Connect to Google Public DNS on Linux Mint

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Introduction: Connect to Google Public DNS on Linux Mint

Connecting to Google's free public DNS service can speed up your internet service and allow you to bypass restrictive internet setups like OpenDNS.

Editing your DNS connection can be annoying in Linux. I'm going to show you how to set your internet settings to connect to Google's DNS on Linux Mint. I'm using Mint 18 with Cinnamon, but it also works on 17.3, and likely on older distros as well.

This is a short tutorial, so we'll keep it one page.

1) To start with, open "Network Connections." You can find it by clicking on the little WiFi icon on the bottom right of your screen.

2) Select your internet connection and click on "Edit". A new window will pop up. Select "IPv4 Settings" from the tabs on the top of the window.

3) Edit your DNS settings:

-Set "Method" to "Automatic (DHCP) addresses only"

-Enter "8.8.8.8, 8.8.4.4" in the "DNS servers:" box. This is the domain of Google's DNS.

-Make sure that the setting "Require IPv4 addressing for this connection to complete" is UNchecked.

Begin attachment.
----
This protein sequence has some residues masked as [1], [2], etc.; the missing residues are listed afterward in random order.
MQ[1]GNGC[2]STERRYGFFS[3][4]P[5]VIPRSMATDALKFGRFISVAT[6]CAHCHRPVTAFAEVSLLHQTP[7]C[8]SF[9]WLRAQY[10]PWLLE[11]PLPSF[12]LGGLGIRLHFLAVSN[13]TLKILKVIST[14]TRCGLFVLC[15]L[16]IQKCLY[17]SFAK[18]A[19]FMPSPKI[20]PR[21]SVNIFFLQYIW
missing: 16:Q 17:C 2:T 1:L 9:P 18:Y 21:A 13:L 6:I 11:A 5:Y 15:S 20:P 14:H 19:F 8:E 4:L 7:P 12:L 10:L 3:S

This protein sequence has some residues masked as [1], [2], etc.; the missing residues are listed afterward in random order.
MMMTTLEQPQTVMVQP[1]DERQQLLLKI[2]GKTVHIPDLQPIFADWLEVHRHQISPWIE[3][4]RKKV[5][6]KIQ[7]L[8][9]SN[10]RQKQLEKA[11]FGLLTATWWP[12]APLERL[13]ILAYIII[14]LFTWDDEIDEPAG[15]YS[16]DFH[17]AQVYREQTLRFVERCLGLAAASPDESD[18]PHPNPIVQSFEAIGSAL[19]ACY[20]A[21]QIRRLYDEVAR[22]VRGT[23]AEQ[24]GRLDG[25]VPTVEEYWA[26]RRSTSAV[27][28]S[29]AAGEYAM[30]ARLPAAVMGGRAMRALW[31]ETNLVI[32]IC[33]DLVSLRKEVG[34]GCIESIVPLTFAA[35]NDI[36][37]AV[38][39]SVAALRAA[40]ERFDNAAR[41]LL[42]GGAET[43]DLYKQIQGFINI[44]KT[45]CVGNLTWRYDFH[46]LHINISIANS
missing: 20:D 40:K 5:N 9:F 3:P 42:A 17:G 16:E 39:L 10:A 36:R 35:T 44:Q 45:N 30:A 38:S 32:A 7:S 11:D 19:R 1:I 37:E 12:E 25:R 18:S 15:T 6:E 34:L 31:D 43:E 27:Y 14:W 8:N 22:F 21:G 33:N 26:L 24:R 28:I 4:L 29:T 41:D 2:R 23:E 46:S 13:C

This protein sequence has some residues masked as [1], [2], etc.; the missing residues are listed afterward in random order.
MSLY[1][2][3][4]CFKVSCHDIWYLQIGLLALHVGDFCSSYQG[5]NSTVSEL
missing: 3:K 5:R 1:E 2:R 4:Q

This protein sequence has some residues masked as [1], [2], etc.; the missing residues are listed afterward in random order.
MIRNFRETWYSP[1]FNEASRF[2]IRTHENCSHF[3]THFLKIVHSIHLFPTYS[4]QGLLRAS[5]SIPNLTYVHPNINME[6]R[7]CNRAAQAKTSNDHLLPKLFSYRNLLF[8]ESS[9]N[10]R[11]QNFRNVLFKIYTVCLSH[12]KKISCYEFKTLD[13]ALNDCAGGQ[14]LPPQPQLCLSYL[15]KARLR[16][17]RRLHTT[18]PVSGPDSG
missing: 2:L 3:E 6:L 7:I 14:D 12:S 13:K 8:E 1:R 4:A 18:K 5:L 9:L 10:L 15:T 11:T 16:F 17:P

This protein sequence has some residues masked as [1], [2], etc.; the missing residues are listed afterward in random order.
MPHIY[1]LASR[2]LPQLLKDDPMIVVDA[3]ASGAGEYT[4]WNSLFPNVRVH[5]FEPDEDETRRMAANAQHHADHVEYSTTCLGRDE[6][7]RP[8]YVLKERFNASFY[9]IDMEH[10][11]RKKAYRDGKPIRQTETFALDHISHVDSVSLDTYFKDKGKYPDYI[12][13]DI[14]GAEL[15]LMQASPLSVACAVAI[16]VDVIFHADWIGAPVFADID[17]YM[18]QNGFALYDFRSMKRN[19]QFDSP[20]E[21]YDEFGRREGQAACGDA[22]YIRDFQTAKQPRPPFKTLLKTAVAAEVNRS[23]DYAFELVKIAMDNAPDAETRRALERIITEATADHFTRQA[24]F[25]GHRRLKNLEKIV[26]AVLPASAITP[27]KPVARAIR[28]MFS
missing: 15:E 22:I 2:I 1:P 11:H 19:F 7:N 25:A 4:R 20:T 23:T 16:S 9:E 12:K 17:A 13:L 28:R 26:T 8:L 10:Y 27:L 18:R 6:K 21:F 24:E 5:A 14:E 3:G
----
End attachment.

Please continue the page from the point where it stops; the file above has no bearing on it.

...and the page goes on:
You're done. Hit "Save" and close the Network Connections window.

You may have to restart the computer for the changes to take effect.

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    6 Comments

    Hi El Mano, i like your "Instructables" cause i'm a happy Linux Mint XFCE user and i have a question for you: what's the differences editing Google's DNS setting on my WiFi router and/or in my laptop too?

    2 replies

    If the router is set to a specific DNS, then everyone else who accesses the router will access that DNS automatically if they have their network connection set on the default (most people do). That's what your computer does unless you tell it to connect to a different, specific DNS like in this tutorial. If you made the router connect to Google's DNS, then everyone using the router would go through Google, rather than just you. I use Google's DNS because the router I use (roommate's) accesses the local DNS and I haven't bothered to look at how to change it.

    Thank you El Mano!

    I was wondering could I do this in Ubuntu maybe? Or raspin?

    2 replies

    You should be able to. I used to do it all the time on WIndows 7. All you're doing is editing what DNS the system connects to, which is a network/internet thing, not a linux thing. I don't use Ubuntu, and I don't know if the process is exactly the same, but Mint is built off Ubuntu and the process should be pretty similar.

    The main thing is the setting the IPv4 DNS to 8.8.8.8, 8.8.4.4, the Google DNS domain address. I had to experiment to figure the other settings out, and they might be different for different distros, computers or network/router setups. Let us know if you figure it out.